SIMI VALLEY, Calif. — If Congress does not approve extra funding to cover the bulked-up U.S. troop presence in Europe and the Middle East, the Army could have to dip into funding meant for recruitment to cover costs of the deployments, a top service official warned this weekend.
Speaking at the annual Reagan National Defense Forum on Saturday, Army Under Secretary Gabe Camarillo said efforts to solve the military recruiting crisis are “absolutely … hamstrung” by funding fights in Congress.
“Right now, without the supplemental for Ukraine and for support to Israel, we in the Army in our base budget, we are funding the operations costs to deploy our soldiers to provide that deterrence and reassurance mission in NATO and in CENTCOM,” Camarillo said, referring to U.S. Central Command.
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“That is the same budget account that I need to use in order to place media buys months in advance for marketing and advertising, to surge events for recruiters in other parts of the country,” continued Camarillo, who was speaking during a panel focused on the military’s recent recruiting struggles.
The accounts also are used to pay for recruiting incentives, such as bonuses for targeted skill sets in certain military occupational specialties, he said.
Camarillo also suggested that Congress’ passing of stopgap spending measures that extend last year’s funding level, instead of passing a regular, full-year appropriations bill, hurts recruiting, echoing a letter Joint Chiefs of Staff Chairman Gen. Charles “C.Q.” Brown sent to Congress last week.
Camarillo’s comments on Israel and Ukraine funding come as the Biden administration steps up efforts to persuade Congress to approve roughly $106 billion to support the wars in Ukraine and Israel, as well as for U.S. allies in the Indo-Pacific region and to bolster security on the U.S.-Mexico border. The White House on Monday also warned that the U.S. is nearly out of money to send Ukraine weapons and that running out would “kneecap” the ability to fight against Russia’s invasion.
At the start of the war in Ukraine in 2022, the U.S. surged tens of thousands of troops to Europe to reassure NATO allies worried about the possibility of the war spilling into their countries. The increased presence is largely unchanged since then.
In its supplemental funding request, the White House asked for about $212 million in personnel funding and about $6.6 billion in operations funding for the service branches to cover costs associated with the deployments. Of that, the Army would get about $184 million in personnel funding and about $4.6 billion in operations funding.
Meanwhile, after Hamas’ October terrorist attack against Israel, the subsequent war in the Gaza Strip and an increase in attacks on American troops in the Middle East suspected to be carried out by Iran-backed militias, the U.S. deployed thousands more troops to the region, including bolstering its naval presence in the eastern Mediterranean Sea and air defenses in undisclosed locations throughout Central Command’s area of responsibility.
Despite Camarillo pointing to the deployments causing cash problems, the White House’s supplemental funding request does not include any service-specific operations or personnel funding for the Middle East. The $10.6 billion in the request for the Defense Department for Israel focuses on weapons buying.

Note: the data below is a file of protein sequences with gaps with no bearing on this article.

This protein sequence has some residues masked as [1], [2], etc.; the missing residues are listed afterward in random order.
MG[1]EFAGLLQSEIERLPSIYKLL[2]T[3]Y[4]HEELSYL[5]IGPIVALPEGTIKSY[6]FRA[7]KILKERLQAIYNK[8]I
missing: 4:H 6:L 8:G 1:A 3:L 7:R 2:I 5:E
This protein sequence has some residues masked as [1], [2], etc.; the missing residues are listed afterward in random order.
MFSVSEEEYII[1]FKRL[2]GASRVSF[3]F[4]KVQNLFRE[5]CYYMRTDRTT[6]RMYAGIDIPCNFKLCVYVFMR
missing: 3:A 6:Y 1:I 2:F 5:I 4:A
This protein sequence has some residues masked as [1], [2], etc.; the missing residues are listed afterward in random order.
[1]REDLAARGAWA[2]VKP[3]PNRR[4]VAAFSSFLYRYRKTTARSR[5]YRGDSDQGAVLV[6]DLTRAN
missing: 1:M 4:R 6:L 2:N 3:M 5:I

Ukraine funding has steadily lost support among House Republicans, but a bipartisan majority of lawmakers still supports funding for both Ukraine and Israel. Despite that, the prospect of approving the funding has dimmed because the debate has gotten caught up in a separate fight over U.S. border security. Republicans are demanding changes to U.S. immigration law be included in the funding package.
“If the commander-in-chief or somebody or the secretary of defense would just say, ‘as well as strong security at our southern border,’ there’d be several hundred votes” for the supplemental, Sen. Kevin Cramer, R-N.D., who was speaking on the same panel as Camarillo during the Reagan forum in California, said in response to Camarillo’s comments on how not passing the funding could hurt recruiting.
Nearly every branch of the military has been struggling to make its recruiting goals in recent years. The Army, the largest branch, has been struggling the most, falling 10,000 active-duty recruits short in the fiscal year that ended in October.
Military officials have attributed their woes to a number of factors, including a strong civilian job market and a shrinking pool of eligible young Americans because they can’t meet fitness and academic standards.
When pressed on solutions Saturday, Camarillo repeatedly pointed to the overhaul of recruiting operations Army officials announced earlier this year. He also echoed other officials who have pointed to the need for a “call to service across the country.”
“One of the things we can do is reemphasize that call to service,” Camarillo said, adding that reinvigorating programs such as the Presidential Youth Fitness Program could help “address challenges that [the Army] can’t control, like test standards and school performance, as well as physical fitness.”
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